Wednesday, 25 June 2008

Tofu Tuesday on a Wednesday - Braised Pork & Potato with Red Fermented Beancurd

Ok, so it's Wednesday. I got home late on Tuesday night and started making this, but then got hungry waiting for it to cook I had to scoff some Mi Goreng noodles. Thankfully this is the kind of recipe that benefits from the flavours sitting overnight to amalgamate. I was also able to use my new claypot that I bought for £3. Claypots need to be soaked for 24 hours before their first use, and then whatever you cook needs to be in the oven, gradually building heat otherwise it'll shatter. It was a bit nerve-racking, especially when you're hungry.

I won't lie to you; red fermented tofu bloody stinks. I opened the jar and had a tentative sniff and I almost decided not to go through with this recipe. When frying it, it transformed. It's similar to the kind of stink you get from frying shrimp paste - ultimately you know something delicious will come of it.

This is not my recipe, but that of Sunflower's. I've adapted it to fit in my pot and my belly.

Braised Pork & Potato with Red Fermented Beancurd

Serves 2, or 1 generously

250gr belly pork, in chunks
1 tbsp dark soy sauce
Splash of light soy sauce
Pinch of ground pepper

3 fist-sized potatoes, cut into chunks
60mls vegetable oil

1 Asian shallot, chopped finely
2 cloves of garlic, minced
3 slices of ginger
1 square of red beancurd
1 tsp five spice
Splash of Shaoxing cooking wine
1 tsp sugar
1 stalk of spring onion, chopped (optional)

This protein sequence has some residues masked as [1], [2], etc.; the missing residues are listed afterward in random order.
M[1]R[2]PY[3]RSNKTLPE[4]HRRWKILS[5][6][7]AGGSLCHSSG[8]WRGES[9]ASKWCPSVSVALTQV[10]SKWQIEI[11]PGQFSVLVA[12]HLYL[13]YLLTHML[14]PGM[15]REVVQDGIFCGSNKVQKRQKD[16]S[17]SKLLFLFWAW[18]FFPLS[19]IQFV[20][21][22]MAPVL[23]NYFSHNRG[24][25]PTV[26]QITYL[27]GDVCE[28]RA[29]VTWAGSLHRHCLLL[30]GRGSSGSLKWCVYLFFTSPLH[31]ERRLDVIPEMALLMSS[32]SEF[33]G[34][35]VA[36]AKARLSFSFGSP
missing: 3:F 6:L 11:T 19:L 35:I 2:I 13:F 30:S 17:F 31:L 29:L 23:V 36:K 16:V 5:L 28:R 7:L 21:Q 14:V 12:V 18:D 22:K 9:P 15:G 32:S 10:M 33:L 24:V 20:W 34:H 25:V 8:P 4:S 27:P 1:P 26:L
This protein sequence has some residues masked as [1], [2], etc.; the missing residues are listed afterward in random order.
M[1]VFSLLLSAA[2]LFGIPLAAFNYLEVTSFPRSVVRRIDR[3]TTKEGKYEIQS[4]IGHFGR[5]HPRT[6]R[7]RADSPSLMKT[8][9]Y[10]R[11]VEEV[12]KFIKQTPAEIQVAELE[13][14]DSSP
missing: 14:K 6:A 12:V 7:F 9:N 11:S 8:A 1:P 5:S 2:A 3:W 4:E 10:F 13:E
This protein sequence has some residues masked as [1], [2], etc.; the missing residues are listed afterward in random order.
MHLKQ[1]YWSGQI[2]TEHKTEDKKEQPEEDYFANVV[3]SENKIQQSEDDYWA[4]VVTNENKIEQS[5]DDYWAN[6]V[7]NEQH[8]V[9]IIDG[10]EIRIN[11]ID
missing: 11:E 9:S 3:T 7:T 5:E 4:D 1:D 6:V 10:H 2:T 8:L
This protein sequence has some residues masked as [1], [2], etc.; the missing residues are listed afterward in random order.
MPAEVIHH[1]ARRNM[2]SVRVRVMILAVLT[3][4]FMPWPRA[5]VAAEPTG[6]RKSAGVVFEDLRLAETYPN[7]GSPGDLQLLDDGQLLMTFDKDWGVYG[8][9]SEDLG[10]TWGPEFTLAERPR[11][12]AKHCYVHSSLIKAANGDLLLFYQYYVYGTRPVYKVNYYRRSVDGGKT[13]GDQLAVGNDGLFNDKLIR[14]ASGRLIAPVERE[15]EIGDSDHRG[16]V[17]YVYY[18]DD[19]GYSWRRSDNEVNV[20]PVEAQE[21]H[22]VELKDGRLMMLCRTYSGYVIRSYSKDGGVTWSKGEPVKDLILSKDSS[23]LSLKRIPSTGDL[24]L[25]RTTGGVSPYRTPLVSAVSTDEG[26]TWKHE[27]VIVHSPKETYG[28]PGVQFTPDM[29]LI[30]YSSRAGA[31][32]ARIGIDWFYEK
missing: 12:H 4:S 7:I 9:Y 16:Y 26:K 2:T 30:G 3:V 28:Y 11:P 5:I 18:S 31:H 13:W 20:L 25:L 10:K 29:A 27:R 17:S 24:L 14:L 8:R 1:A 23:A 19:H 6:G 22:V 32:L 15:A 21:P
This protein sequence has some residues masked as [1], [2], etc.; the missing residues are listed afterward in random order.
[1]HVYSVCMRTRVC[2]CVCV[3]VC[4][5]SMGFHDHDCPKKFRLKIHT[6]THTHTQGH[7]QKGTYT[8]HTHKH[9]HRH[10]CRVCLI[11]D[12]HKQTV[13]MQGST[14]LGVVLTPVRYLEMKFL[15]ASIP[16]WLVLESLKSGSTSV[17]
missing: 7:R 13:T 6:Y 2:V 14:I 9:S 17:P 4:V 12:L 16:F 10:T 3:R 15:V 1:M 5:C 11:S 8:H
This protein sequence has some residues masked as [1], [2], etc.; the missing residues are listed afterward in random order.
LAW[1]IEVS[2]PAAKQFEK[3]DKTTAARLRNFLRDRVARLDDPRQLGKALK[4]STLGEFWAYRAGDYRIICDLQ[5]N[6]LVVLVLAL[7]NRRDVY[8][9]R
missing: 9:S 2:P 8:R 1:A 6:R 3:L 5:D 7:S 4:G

Mix the belly pork with the soy sauces and pepper. Leave to marinate while you prepare everything else. Heat up the oil in a wok until almost smoking. Carefully add the potatoes and fry until browned on all sides - this will take about 10 minutes. Put the potatoes to one side. Pour off the oil, leaving 1 tbsp left. Fry the garlic, shallot and ginger until fragrant. Open the windows, add the beancurd and mash the cube up. Add the pork, leaving the marinade in the bowl, and fry until browned (once again, this will take about 10 mins). Add the wine, the 5 spice and any excess marinade. Bring to the boil, then place the wok contents in the claypot or any other suitable oven proof pot. Add the potatoes in, and then enough boiling water to cover at least the meat. Put the lid on, and stew for 1.5 hours. Here I put it in a cold oven and turned it on to 170 degrees.

The pork becomes meltingly tender. The potatoes hold their shape due to the initial frying, but they also soak up all the flavours of the stew. They're very strong flavours, and less is more with this dish. I think I might prefer it with white rice rather than potatoes - but then I'd always prefer rice.


Anonymous said...

Oooh, that looks interesting. I haven't tried beancurd before.

Where did you get your claypot from?

Hollow Legs said...

Beancurd is just another name for tofu.

The claypot came from New Loon Moon in Chinatown, but I've seen them in Wing Yip as well. You can get lots of different sizes, I think my one feeds two quite well.

Anonymous said...

Oooh, I've never tried that preserved beancurd before. Going to have to look out for it! I see that yours is a Thai it similar to the Chinese ones?